Selex Galileo has developed a Common Ground Control Station (CGCS)
New developments in the miniaturisation of airborne technologies and the             to exploit and disseminate such information, which will meet the declared
ability to disseminate data in near real time have significantly altered this        intent of both US and UK defence procurement agencies for CGCS. Selex
decision making process.                                                             Galileo has also recently conducted work in the integration of multiple pay-
                                                                                     loads and in mid 2009, carried out flights of its small FALCO TUAS in both
This presentation explores the ability to leverage these developments to con-        Finland and the UK to demonstrate its dual payload capabilities utilising an
duct broad area maritime surveillance using multiple low payload multiple            EO sensor and a Synthetic Aperture Radar (SAR).
STUAS. It will also explore how advancements in onboard processing and
data dissemination enable STUAS operating OTH to Detect, Classify, Iden-             This presentation will complement the subsequent presentation on the
tify and Track very small objects at sea, reporting back via an iridium network      FALCO UAS family solution in regard to persistent unmanned littoral and
in under 20 seconds.                                                                 maritime surveillance by outlining the results of the 2009 FALCO campaign,
                                                                                     before highlighting the benefits accrued from gathering data from multiple
It will be shown that these developments provide a persistent and order of           sources and how it can be exploited and disseminated in the C4I environ-
magnitude lower cost alternative to Australia’s burgeoning offshore crisis.          ment through a CGCS.

1230-1400 Lunch & Exhibition Viewing                                                 1500 Persistent Unmanned Littoral and Maritime Surveillance:
                                                                                     the FALCO UAS Family Solution
1400 Use of Multi-Intelligence Sensors in the Maritime Domain                        Carlo Siardi – Selex Galileo (Italy)
Steve Frith – Senior Program Manager
Lockheed Martin Defense Systems                                                      Continuous and all-weather littoral and maritime surveillance implies a com-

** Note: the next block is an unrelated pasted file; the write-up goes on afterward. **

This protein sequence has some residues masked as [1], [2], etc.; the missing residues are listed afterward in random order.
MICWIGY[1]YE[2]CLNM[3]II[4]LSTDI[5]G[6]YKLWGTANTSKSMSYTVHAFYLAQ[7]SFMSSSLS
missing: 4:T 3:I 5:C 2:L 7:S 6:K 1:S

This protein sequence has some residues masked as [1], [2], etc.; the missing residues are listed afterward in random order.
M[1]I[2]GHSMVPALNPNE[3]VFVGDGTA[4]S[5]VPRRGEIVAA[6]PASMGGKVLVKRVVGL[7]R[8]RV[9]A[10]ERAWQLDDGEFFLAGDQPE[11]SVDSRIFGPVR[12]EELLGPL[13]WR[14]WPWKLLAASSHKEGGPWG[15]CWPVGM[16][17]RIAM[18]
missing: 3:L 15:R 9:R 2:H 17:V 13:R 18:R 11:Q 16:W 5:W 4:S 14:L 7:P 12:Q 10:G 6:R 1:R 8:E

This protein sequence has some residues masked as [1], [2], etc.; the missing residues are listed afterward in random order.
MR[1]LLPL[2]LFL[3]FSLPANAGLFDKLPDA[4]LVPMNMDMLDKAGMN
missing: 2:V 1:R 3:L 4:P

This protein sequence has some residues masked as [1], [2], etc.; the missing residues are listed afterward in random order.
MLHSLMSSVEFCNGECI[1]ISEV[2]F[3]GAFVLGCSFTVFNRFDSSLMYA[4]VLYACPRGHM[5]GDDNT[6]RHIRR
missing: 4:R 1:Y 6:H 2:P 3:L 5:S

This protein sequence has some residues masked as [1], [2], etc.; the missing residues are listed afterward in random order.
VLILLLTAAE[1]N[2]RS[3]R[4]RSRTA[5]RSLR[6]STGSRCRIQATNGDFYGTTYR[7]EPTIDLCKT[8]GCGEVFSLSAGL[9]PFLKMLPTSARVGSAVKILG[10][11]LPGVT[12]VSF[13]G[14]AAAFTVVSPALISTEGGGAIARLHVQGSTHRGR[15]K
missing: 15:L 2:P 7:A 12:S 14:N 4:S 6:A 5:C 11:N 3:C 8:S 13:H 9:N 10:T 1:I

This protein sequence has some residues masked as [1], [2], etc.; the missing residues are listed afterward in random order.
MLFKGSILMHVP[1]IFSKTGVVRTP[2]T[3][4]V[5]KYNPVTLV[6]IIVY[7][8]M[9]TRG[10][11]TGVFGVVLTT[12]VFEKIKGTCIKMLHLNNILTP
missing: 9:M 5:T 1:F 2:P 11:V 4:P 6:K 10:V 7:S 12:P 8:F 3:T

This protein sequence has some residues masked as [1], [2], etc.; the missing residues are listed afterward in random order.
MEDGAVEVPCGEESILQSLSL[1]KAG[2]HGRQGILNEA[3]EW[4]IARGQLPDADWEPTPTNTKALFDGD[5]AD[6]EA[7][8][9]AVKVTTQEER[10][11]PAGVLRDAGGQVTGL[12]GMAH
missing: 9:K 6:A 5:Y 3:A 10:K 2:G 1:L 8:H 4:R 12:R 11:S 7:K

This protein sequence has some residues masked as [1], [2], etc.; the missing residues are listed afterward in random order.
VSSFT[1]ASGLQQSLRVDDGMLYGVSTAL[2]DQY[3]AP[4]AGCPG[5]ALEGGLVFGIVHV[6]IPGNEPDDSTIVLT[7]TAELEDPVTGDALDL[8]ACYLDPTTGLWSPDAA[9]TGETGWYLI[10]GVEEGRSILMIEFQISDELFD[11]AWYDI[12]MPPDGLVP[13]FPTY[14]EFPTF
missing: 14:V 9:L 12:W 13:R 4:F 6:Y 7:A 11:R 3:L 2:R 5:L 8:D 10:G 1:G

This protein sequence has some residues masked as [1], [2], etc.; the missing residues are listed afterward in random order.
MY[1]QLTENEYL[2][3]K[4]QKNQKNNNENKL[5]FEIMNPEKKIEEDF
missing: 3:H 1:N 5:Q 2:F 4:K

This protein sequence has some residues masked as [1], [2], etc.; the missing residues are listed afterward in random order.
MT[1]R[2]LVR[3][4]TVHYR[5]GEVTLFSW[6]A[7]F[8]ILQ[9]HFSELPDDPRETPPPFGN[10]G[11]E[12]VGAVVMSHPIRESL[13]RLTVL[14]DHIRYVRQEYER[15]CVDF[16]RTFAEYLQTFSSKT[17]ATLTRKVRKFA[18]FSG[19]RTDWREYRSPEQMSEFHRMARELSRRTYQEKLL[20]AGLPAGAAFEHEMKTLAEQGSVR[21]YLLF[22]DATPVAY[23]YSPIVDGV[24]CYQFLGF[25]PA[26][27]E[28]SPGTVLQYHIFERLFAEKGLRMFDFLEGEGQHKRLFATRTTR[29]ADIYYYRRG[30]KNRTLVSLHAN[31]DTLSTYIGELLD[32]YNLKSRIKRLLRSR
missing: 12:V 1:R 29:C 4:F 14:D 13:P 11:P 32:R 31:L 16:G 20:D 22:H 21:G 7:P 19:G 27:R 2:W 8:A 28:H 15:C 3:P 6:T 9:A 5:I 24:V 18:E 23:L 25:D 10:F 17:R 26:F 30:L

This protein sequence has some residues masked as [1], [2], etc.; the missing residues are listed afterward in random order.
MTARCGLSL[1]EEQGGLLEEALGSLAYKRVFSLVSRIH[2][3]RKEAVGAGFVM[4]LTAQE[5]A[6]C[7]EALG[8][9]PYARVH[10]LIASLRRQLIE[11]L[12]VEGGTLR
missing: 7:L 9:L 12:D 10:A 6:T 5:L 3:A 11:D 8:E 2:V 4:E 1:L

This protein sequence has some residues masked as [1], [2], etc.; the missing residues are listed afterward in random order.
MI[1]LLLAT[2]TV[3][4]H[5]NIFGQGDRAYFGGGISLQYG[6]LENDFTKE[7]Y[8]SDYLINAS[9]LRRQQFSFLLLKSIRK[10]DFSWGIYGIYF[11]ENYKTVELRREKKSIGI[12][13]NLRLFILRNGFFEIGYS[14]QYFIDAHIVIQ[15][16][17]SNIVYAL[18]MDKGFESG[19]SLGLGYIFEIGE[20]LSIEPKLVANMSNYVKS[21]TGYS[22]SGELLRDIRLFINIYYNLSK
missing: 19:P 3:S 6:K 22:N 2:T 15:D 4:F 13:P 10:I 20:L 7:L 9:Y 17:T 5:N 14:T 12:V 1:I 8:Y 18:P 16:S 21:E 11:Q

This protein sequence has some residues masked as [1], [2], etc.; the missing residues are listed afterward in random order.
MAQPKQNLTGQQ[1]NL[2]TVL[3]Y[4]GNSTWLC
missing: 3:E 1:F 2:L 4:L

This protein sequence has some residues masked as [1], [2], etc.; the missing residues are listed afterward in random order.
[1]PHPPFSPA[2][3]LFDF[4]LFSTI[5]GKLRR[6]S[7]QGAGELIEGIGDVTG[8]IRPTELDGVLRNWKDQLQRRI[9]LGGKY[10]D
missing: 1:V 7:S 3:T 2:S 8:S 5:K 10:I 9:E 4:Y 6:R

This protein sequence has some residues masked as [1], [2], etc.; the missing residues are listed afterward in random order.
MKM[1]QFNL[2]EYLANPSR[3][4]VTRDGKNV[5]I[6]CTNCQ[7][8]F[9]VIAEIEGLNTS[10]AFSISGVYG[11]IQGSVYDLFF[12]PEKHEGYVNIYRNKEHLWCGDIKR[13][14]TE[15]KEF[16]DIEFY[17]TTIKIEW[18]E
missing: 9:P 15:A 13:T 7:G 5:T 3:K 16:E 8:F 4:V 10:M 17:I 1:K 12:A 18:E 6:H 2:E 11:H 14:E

plex ISTAR network architecture with a variety of building blocks which also
This presentation will de-                                                           include a great deal of Autonomous (Unmanned) Surveillance Systems.
tail the use of the Lock-                                                            The Australian case is typical of this trend and the UAS is perceived as a
heed Martin Airborne                                                                 true and effective system solution, providing persistent and valuable stand-
Multi-Intelligence Labo-                                                             off images of the targeted area.
ratory (AML) to develop
innovative techniques for                                                            Within this context the FALCO
sensor integration, multi-                                                           UAS family represents a refer-
INT mission planning, Lockheed Martin – Airborne Multi-Intelligence Laboratory       ence capability able to offer per-
intelligence      gathering,                                                         sistent real time and near real
processing, exploitation and dissemination within the maritime domain. A re-         time intelligence (images and
configured Gulfstream III business jet; the AML has an easily reconfigurable         data) to the ground ISR network,
architecture that allows sensors and equipment to be rapidly integrated into         thus effectively contributing to the
the aircraft’s mission systems.                                                      general situational awareness
                                                                                     picture.In this specific paper both
The test-bed includes a computing capability that supports most commercial           littoral surveillance and maritime Selex Galileo – FALCO Shipboard TO&L Multi-
operating systems, a radome on the belly with ample volume for a range of            surveillance are discussed, with Sensor Tactical Maritime Surveillance UAS
sensors, and four workstations.                                                      an emphasis on dual payload ca-
                                                                                     pability and making direct reference to an innovative radar-based mission
The AML can process data both onboard and on the ground, is equipped                 payload suite, which coupled to one of the most modern UAV platforms,